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Community insights: Planning and executing layoffs

In times of volatility, layoffs are common, but still difficult to manage well. In a recent Ask Me Anything (AMA) session, we spoke to Adrianne Barlow, a Senior HRBP for Revenue at SaaS scale-up Cognism who has managed multiple layoffs at various organizations, to give her expert input on how to do it successfully. The full AMA can be viewed in the video below, and here are a few key takeaways. 

Be honest about the why

Silence, incomplete information, or inaccurate information, give fertile ground for rumors to fly and negative feelings to build up. If the company is struggling financially, just say that. This helps trust to survive with those affected AND those who are not affected, and helps young workforces typical in tech scale-ups to understand the basics of business and financial literacy. 

Think of creative ways to provide good redundancy packages

Providing a package that goes beyond the minimum statutory requirements can go some way to taking the worst of the sting out of being laid off. And from a reputation point of view, it also can help minimize potential damage in terms of Glassdoor reviews and negative word of mouth. However, you may not be in a position to offer extra cash, even if you want to. But what you may be able to do is offer other extra perks, such as interview training, laptop or other equipment, and so on. And in addition to minimizing the external damage, this also does something to reassure remainers that if the worst happens they too will be looked after.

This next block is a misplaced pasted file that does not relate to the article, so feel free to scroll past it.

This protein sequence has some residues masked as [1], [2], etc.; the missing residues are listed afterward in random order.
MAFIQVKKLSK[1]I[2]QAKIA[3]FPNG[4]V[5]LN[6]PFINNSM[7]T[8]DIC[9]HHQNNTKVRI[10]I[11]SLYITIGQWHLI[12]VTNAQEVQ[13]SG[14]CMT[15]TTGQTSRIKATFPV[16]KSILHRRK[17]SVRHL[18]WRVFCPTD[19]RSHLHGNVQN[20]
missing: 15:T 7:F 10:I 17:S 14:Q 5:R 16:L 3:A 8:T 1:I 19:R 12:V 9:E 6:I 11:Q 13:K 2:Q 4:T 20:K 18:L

There is an enormous amount more of expert insights in the full AMA, which you can watch below!

Well-being through and after downsizing is critical

The AMA contains a great deal of very practical, battle-tested advice in terms of how to mitigate risk, maintain psychological safety, and treat people fairly. But a valuable addition to this list is not just to take the steps to execute layoffs properly, but also to go through them and come out the other side with a motivated and engaged team. 

That’s where a structured, objective approach to measuring and managing well-being can help. 

In fact, organizations with employees who agree with the statement “My employer cares about my well-being” have better employee retention, lower rate of absenteeism and burnout, and stronger employee advocacy. And data from the Quan platform shows that teams see an average improvement of 25% across all well-being dimensions that they report as growth opportunities (such as employee engagement), over a 12-week cycle.

To share your current challenges around well-being, and learn more about how Quan may be able to solve them, contact us

Rhys Wesley

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